Chris Elder, manager NCDA&CS Gypsy Moth Program 919-707-3743 or 800-206-9333
NCDA&CS schedules a public meeting Jan. 17 in Bolivia
on proposed gypsy moth treatments
RALEIGH – The N.C. Department of Agriculture and Consumer Services is seeking input from residents and other interested parties in Brunswick County concerning planned treatment activities for the non-native, highly destructive gypsy moth.
The meeting will be held Tuesday, Jan. 17, at 6:30 p.m. at the Brunswick County Government Center, 30 Government Center Drive NE in Boliva. Information on treatment options for the 774-acre site will be discussed.
Field monitoring activities conducted by the department have determined that reproducing populations of the gypsy moth exist about four miles south of Boliva. The proposed treatment involves two aerial applications of a biological pesticide, Bacillus thuringiensis variety kurstaki, or Btk.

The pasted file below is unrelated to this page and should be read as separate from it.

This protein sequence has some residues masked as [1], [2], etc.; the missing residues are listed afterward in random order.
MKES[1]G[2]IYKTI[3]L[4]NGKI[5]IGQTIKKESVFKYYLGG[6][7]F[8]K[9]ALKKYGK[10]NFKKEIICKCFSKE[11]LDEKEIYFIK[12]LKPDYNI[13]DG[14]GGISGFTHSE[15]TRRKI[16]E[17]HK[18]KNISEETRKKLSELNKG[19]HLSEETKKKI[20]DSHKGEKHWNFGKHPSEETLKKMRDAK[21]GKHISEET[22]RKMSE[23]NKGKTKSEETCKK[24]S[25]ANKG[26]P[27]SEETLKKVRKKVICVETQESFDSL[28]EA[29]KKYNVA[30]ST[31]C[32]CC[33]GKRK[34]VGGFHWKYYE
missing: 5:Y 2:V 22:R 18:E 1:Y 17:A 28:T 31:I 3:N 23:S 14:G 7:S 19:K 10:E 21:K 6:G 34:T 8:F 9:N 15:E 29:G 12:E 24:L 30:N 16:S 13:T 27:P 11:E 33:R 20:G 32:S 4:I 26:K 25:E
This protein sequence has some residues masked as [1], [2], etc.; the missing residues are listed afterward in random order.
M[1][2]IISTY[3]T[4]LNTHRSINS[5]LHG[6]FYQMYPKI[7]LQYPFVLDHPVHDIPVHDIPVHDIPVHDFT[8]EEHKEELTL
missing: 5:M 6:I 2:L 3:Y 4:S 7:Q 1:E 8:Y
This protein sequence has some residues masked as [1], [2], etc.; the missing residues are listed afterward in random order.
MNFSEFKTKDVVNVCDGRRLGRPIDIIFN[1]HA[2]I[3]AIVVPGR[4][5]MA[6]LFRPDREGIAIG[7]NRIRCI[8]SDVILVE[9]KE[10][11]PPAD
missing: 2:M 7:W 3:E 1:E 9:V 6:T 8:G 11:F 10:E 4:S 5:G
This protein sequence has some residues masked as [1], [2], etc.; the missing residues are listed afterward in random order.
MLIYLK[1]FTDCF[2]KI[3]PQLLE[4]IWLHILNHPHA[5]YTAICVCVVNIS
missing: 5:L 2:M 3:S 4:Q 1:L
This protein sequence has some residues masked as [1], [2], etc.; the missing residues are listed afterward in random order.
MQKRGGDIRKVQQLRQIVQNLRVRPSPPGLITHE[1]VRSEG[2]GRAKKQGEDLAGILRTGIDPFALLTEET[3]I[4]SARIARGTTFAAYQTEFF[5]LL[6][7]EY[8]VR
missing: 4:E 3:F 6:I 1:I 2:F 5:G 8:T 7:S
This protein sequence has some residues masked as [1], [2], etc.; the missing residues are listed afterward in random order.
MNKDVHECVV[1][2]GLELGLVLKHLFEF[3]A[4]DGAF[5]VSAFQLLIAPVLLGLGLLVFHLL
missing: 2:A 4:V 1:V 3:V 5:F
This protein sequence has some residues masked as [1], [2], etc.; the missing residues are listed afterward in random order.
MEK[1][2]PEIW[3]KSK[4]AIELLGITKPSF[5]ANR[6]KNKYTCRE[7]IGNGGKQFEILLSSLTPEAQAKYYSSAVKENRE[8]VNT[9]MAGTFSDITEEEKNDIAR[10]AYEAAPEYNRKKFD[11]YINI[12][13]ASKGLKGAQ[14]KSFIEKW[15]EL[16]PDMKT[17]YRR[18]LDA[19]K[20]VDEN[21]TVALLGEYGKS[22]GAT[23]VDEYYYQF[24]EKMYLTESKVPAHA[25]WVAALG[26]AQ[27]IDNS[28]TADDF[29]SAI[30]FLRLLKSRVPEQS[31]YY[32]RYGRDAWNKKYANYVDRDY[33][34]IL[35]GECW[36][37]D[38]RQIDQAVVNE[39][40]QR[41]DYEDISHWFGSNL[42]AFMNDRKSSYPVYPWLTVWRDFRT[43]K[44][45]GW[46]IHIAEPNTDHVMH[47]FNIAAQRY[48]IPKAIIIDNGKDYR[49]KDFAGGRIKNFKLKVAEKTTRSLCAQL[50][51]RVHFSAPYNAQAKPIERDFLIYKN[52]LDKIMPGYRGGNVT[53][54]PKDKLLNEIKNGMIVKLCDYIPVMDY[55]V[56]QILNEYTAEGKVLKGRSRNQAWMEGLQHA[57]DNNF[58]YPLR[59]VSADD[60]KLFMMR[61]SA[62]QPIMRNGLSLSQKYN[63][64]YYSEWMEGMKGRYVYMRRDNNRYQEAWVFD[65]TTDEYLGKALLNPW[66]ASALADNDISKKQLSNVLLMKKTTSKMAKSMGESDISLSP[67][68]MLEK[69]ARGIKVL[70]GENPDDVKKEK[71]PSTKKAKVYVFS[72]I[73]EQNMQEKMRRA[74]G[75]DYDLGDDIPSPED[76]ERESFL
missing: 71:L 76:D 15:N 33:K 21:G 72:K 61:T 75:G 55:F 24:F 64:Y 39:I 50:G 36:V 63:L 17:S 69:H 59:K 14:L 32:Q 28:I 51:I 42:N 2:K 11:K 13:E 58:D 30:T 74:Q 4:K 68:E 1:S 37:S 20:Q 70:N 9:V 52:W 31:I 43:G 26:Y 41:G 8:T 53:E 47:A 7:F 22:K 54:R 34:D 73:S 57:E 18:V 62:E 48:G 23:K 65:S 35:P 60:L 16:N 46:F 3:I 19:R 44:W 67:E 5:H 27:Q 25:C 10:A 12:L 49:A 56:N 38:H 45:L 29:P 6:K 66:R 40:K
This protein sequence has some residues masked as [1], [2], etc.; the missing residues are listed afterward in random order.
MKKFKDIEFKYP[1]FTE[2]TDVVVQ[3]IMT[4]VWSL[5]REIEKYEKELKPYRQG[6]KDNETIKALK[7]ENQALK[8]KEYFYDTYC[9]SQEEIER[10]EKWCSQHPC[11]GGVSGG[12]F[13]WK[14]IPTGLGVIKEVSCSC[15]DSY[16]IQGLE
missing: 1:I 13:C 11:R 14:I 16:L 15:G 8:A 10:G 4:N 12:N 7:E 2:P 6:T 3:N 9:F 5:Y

River Swamp runs through the middle of the proposed treatment area, which is bordered on the west side by Gilbert Road SE at the intersection with Goose Marsh Road. There are 18 houses and forested areas consistently mainly of pine, oak, sweetgum and cypress within the area. The site had male moth captures in 2015 and 2016.
In early spring, gypsy moth caterpillars feed on the leaves of hundreds of plant species, predominantly oaks and other hardwood trees. In heavily infested areas, trees may be completely stripped of foliage, leaving entire forests more susceptible to attacks from other pests.
Gypsy moths can also be a nuisance to the general public. In heavily infested areas, caterpillars may crawl on driveways, sidewalks, outdoor furniture, into homes, or end up in swimming pools. Heavy defoliation can affect parks and recreation areas. Some people can have allergic reactions to the caterpillars’ tiny hairs if inhaled.
Options for dealing with gypsy moth infestations include aerial spraying of biological pesticides or gypsy moth mating disruptants. Trapping grids will be used to evaluate the effectiveness of these treatments.
The department has addressed spot introductions of the gypsy moth in several areas across North Carolina since the 1970s. The department is working with nine other states through the Gypsy Moth Slow the Spread Foundation and with other state and federal agencies to reduce the expansion of the gypsy moth into uninfested areas of the country.